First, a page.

This morning I woke from a dream about wild animals escaping from an open preserve, oddly set in an open-door classroom down the hall from another large classroom in a large institution. I woke with a headache--in the dream ascribed to a bear that was attacking us--and realized it was because of dehydration, the furnace now on. We escaped the bear by going into the other classroom, and closing the door by lifting up the hinged doorstop, which I managed through panic even though it is the kind of thing I cannot usually accomplish in dreams.
Those of you who follow the news will find it easy to interpret my dream based on the recent escape and slaughter of wild animals in Ohio, but I was not aware of that news at all until this morning, preoccupied on the day it was happening by local grief, the death of a dog named Wolf.
If you, too, missed that news, here is one of the recent stories about it. (I am not going to show any pictures of the dead animals, but they are out there.) This is a sad, sad thing, and surely better laws, education*, and awareness will result.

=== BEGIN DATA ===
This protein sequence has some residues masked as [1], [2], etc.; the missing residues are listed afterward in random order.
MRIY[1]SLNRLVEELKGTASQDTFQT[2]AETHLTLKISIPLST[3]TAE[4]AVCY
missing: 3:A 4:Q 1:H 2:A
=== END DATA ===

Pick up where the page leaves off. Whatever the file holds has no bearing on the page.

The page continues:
*Is this why my dream was set in an educational institution?
The money aspect occurred to me, too, but I was mainly wondering about the tact issue, the shared concern over the welfare of animals, etc., and the charm of the movie as presented in the trailer I saw at The Big Year (the film about birders that just opened). I told my friend Kim Kimmel, mother of Wolf the dog, how glad I was of a nice family film coming out at Christmastime, etc. So now I'm hoping the movie will help with the education and awareness aspect and the revive the animals in joy.
"You must change your life," said Rilke. So that's what I keep doing. I worked as an actor and director in Chicago, wrote for an encyclopedia, edited two poetry journals, shelved and retrieved materials in several libraries, walked beans, and was an assistant professor of English. Now I serve as Poetry Editor and Editor at Large for Escape Into Life, an online arts magazine, write & edit as a freelancer, blog "eight days a week," study the random, tend perennials, and listen to birdsong.